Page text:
Very complex forecast over the weekend

The average person would look at the forecast this weekend and think it was a piece of cake… temperatures above average and a little light wintry mix possible. Done. It's that simple. But not so fast… this weekend's forecast is INCREDIBLY complex with high potential for inaccuracy because there are so many variables that just can't be measured. Let me show you just a little of what I'm talking about.

A little background first. The atmosphere acts like a fluid… everything is connected. That being said, there are still separate and very different air masses funneling across the surface of the earth. Not just east to west or north to south, but an air mass can change (and often does) with height as well (everything is 3 dimensional). Because of this, wind direction is a HUGE factor in forecasting. The direction of the wind in Minnesota could make it a cloudy day with temperatures in the 20's, or a sunny day with highs in the 60's. Without any other change, temperatures can vary that wildly entirely based on wind direction.

With that said, the last thing any meteorologist wants to see, especially this time of year, is a stationary front like the one that's overhead right now and can be seen in the image below. A stationary front marks the boundary of 2 different air masses.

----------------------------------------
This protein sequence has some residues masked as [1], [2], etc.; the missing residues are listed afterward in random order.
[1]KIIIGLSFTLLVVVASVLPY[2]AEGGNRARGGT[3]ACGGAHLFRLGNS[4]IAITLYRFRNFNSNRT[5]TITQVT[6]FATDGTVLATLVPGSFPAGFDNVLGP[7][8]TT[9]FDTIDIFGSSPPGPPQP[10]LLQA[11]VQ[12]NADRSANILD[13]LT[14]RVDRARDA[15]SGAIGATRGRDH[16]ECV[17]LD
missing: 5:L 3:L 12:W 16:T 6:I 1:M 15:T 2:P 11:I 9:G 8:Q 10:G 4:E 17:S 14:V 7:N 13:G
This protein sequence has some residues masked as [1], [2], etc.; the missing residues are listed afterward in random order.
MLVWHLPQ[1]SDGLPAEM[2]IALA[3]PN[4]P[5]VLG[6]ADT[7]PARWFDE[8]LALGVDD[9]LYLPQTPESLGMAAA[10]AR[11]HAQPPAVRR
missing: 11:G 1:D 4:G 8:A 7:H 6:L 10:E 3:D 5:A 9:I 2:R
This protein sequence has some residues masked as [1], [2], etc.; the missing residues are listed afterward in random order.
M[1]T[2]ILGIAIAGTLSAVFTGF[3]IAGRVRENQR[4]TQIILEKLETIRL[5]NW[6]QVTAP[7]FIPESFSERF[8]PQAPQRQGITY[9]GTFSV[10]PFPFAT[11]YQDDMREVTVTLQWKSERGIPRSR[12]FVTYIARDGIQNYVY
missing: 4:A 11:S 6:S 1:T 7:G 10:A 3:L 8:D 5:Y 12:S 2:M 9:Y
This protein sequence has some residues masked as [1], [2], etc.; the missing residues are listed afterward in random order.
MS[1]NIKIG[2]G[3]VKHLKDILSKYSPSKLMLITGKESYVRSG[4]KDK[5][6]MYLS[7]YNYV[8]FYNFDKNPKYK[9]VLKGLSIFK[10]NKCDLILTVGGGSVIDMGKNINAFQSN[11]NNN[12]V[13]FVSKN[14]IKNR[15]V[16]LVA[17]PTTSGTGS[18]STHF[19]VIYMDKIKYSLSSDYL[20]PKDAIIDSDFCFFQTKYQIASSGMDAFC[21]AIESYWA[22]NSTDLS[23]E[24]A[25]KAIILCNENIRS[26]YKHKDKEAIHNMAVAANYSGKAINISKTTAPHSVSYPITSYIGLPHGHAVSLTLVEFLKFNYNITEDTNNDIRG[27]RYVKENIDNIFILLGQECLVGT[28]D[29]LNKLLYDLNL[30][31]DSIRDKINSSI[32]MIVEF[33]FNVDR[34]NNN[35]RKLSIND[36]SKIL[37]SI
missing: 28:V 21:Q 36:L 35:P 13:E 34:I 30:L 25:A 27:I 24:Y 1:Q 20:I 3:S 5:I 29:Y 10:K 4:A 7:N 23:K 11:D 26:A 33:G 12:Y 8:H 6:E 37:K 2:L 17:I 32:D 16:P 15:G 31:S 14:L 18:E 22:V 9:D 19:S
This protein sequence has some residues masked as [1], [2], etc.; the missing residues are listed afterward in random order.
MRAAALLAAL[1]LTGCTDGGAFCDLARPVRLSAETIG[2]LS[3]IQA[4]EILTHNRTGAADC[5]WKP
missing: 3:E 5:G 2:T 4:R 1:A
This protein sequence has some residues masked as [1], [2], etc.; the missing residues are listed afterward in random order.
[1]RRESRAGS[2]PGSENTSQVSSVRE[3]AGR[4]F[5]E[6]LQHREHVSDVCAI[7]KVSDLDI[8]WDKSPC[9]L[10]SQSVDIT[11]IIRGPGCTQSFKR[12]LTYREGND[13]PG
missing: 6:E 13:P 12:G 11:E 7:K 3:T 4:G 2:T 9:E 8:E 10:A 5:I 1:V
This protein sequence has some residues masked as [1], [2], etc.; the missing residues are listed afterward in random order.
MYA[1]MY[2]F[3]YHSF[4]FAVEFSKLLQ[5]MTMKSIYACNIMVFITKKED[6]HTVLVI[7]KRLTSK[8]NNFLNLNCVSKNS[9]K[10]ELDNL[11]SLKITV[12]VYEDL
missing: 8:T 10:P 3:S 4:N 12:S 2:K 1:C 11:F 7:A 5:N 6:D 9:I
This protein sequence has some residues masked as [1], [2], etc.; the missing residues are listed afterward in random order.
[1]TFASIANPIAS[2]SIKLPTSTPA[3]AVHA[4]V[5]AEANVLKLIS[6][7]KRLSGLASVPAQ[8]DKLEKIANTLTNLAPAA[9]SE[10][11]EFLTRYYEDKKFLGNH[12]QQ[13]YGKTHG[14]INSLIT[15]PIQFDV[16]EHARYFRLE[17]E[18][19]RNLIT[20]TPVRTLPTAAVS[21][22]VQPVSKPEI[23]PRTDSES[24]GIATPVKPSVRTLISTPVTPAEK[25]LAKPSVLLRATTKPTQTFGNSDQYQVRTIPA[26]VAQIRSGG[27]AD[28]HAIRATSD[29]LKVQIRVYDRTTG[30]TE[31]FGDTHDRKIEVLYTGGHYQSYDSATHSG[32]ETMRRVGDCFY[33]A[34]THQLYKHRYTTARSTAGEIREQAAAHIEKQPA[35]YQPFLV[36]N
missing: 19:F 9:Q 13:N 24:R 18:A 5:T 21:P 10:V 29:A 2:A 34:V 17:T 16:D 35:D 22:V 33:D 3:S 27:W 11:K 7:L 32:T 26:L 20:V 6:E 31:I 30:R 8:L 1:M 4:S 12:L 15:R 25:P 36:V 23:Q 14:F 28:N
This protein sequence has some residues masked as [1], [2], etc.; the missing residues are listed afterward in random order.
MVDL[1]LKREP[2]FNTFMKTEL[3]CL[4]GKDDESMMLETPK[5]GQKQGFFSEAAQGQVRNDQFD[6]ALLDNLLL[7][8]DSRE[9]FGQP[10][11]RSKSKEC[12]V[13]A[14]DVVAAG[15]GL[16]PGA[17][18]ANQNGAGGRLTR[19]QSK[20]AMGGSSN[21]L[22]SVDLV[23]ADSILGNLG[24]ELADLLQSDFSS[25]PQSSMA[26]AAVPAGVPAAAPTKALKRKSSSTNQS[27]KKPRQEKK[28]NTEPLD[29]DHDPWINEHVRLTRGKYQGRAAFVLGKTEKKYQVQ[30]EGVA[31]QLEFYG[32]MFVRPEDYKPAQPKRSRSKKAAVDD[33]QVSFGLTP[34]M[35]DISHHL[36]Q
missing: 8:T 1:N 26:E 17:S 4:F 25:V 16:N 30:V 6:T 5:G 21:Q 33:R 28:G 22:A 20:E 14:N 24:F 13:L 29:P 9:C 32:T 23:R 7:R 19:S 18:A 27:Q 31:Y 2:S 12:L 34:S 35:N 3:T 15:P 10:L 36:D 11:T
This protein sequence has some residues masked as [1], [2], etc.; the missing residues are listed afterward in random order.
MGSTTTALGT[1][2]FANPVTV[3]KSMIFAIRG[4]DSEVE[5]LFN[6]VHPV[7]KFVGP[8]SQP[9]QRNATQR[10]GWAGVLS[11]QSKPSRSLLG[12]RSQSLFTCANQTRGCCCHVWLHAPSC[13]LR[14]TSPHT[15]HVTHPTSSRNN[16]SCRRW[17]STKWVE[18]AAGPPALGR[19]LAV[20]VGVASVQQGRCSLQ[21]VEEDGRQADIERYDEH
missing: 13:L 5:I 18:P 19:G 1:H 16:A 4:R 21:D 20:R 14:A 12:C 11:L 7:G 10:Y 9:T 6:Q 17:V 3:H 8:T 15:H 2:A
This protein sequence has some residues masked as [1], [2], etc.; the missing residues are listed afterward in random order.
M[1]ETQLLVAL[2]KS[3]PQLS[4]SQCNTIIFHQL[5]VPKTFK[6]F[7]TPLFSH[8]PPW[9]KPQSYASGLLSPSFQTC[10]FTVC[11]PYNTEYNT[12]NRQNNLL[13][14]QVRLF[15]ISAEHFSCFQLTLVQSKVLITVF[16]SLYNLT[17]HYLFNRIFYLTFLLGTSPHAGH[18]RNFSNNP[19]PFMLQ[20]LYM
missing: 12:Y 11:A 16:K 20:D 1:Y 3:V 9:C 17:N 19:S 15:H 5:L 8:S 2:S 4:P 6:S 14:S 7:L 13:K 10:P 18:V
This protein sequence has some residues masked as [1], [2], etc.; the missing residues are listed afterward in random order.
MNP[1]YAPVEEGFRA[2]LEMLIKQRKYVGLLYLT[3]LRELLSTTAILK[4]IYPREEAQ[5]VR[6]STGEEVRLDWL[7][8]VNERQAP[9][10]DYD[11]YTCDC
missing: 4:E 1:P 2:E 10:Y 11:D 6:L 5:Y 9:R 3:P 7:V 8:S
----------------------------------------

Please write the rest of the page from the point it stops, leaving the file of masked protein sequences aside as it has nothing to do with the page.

This stationary front sitting over Minnesota Saturday will likely wobble in one direction or another because the atmosphere is constantly moving, so the boundary is getting pushed and pulled from one direction to another. Kind of like a string would move in a pool if someone jumped in. Everything affects everything else. So you have one very warm air mass to the southwest of the front, and a much cooler air mass to the northeast of the front. But this is just part of the story. The location of the stationary front on the map is just the surface location. Obviously air masses have depth to them or we wouldn't be able to breathe, so these travel up into the sky. The image below shows what the atmosphere looks like at about 5000 feet up.


On this map is the Upper Midwest with 3 different colored lines representing specific temperature lines. The blue is 10 degrees below zero in Celsius (14°F), the purple line is zero degrees Celsius (32°F), and the red line is 10 degrees Celsius (50°F). So from southwestern Minnesota into southern Canada (from arrow to arrow) or a little over 500 miles, the temperature at 5000 feet goes from around 0° to 60°. That's unreal!! Now with temperatures this warm just above the surface, the potential for the ground to warm is HUGE. BUT, there are limiting factors at the surface that could prevent significant warming. First, there is a large snow pack all around us which prevents warmer air from trekking north from Nebraska and Iowa because it has to cover a whole lot of very cold snow. See the current snow cover in the image below…